At its core, HBO’s Euphoria, which debuted on June 16, is a teen drama. The main characters are all in high school. They go to raging summer parties. They drink and do drugs. They have sex.
But putting these teen drama pillars aside, there’s a lot more to this show.
The Euphoria pilot featured trippy visuals, creative storytelling, and a giant cast of intriguing characters. It was disturbing and shocking at times but with surprising moments of humor sprinkled in (Rue showing us why she doesn’t drink and bike might have been my favorite) to keep things from becoming too dark. And the level of weirdness was high enough to make me want to see what happens next. The eight-episode Euphoria, based on an Israeli series by the same name, looks promising.
The events in Euphoria are narrated by 17-year-old high school student Rue (Zendaya), who is, to put it lightly, dealing with a lot.
Early in the Euphoria pilot we see Rue returning home from rehab with no intention of staying clean. Almost immediately, she goes to see her dealer, Fezco, who hints at a new girl in town, looking all “Sailor Moon and shit” and like someone who Rue would be friends with. This new girl would be Jules (Hunter Schafer), who Rue eventually meets at a party.
It’s easy to think that Euphoria is a flashing neon sign of Sex and Drugs. However, beneath this surface, a clear common thread running through the characters is pain, and how these characters deal with their pain.
Rue was born three days after 9/11, basically setting a metaphorical dark cloud (perhaps a little too on the nose?) over her life right from the beginning. At a young age was told she had obsessive compulsive disorder, attention deficit disorder, anxiety disorder, and possible bipolar disorder. In addition, Rue’s father died from an illness when she was a kid. To escape her pain and anxiety, Rue turns to drugs—pills, coke, alcohol, psychedelics. We learn that Rue went to rehab after an overdose, and throughout the pilot episode, she describes the act of passing out—two seconds of nothingness—as a positive experience, almost as a moment of peace. I have a feeling we’ll see a lot of ups and downs from Rue over the course of the season as she battles her addiction, which I’m sure will be difficult to watch at times.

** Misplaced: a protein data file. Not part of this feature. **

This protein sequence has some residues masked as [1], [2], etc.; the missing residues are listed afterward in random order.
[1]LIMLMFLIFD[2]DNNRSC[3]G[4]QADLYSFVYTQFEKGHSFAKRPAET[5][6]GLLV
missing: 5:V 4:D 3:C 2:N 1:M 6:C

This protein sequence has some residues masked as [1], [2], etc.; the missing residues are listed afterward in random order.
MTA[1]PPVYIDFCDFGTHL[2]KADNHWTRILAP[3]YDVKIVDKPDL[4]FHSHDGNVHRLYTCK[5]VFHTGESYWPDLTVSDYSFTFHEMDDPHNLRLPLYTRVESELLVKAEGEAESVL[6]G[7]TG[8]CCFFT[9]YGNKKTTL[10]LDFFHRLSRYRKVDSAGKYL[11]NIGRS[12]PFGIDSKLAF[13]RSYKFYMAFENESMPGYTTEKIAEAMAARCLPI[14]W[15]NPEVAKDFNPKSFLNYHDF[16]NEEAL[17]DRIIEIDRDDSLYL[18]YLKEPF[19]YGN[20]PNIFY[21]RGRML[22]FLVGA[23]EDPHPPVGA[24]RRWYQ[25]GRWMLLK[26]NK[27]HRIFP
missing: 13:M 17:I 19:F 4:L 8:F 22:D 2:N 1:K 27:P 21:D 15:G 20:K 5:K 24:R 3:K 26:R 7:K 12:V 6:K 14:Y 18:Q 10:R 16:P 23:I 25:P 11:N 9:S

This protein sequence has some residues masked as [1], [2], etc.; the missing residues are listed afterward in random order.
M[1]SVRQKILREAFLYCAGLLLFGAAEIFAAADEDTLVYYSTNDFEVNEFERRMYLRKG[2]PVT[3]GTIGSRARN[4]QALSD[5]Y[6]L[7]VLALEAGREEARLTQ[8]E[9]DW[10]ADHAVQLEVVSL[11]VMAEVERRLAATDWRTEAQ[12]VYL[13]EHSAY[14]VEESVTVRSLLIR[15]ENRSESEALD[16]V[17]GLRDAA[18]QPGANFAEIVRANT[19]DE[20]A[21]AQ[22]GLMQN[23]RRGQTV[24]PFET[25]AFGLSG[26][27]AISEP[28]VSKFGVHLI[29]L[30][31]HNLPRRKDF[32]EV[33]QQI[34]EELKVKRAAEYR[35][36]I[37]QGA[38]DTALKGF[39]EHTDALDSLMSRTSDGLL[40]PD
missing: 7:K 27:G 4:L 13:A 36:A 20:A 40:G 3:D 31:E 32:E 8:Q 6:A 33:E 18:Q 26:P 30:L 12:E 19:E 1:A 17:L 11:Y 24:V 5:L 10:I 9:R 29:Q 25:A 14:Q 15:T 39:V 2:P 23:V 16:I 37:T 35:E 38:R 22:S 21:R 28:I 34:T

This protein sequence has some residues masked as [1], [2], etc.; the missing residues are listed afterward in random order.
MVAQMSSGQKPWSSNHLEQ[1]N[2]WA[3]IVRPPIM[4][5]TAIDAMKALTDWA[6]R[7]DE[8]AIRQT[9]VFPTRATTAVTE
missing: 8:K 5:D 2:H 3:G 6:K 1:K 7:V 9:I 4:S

We see Rue’s mother, Leslie (Nika King), in pain as well, with a troubled daughter and the loss of a husband. She is happy to have her daughter home from rehab but at the same time is also worried of a relapse. After a fight and demanding that Rue take a drug test, which Rue cheats with her friend’s urine, Leslie looks away from the warning signs and lets her daughter go out to the party. She wants to trust Rue, but I’m sure she has been burned dozens of times before. The negative drug test lets Leslie drop her guard at least for a short moment.
For Jules, the “new girl in town,” we don’t yet know as much about the source of her pain. Her parents are divorced and her father has sole custody, so it sounds like there’s a background story involving her mother that we will likely learn about. It is safe to assume that part of Jules’ pain stems from her being transgender and struggling with her identity. We see Jules meet a stranger at a seedy motel, and the older man, whom she met on a dating app, is married with children (one of them being Nate, a football jock that goes to school with Rue). Jules is clearly trying to figure out who she is. Her face lights up when the man says she is beautiful, before he commits statutory rape. Afterward, Jules looks numb and empty. Euphoria clearly will be using certain moments to shock the viewer. This scene is one of them, and it was hard to watch.
After the traumatic motel experience, Jules heads to the party, where she threatens to slice up a drunk Nate (Jacob Elordi) with a knife (at this point we don’t know—and she doesn’t know—that it was Nate’s father, Cal, who raped Jules), when he corners her in the kitchen, demanding to know who she is. And then Jules finally meets Rue. As the two head back to Jules’ house together, it’s clear that a special friendship is forming. One that I’m hoping will help these two characters find peace from their pain.
Part of what I loved about the Euphoria pilot was the nonlinear storytelling. Rue is narrating the events from the future—for example, she talks about how Jules has told her things, but it’s before the two have even met in the current storyline. It kept me on my toes, trying to piece everything together, and I do always enjoy the potential for a unreliable narrator situation. The moment when Rue said “And then…the night got weird” was great, as a handful of very twisted occurrences had already occurred in the episode. I look forward to these narrator techniques continuing throughout the season.
Another promising aspect of the Euphoria pilot was the sheer number of characters we were introduced to. We have met the two strong leads in Rue and Jules, but there is a huge opportunity for other characters to shine as we become more familiar with them. This is what will make or break this show. I also like that almost all of the actors are relatively unknown (aside from perhaps Zendaya, who starred in Spider-Man: Homecoming and The Greatest Showman). It’s a bit of a funny contrast from the star-studded cast of fellow HBO drama Big Little Lies, airing on the same night.
Being a teen drama, we can expect to see certain topics covered, such as bullying, sexual assault, and social media. And I’m sure we’ll see a lot of drug use and battles with addiction. Thus far, Euphoria is a visual treat with a clever storytelling method. As long as there are a high number of characters for us to pull for—and the groundwork for that has been laid in this first episode—I think Euphoria could be quite the experience.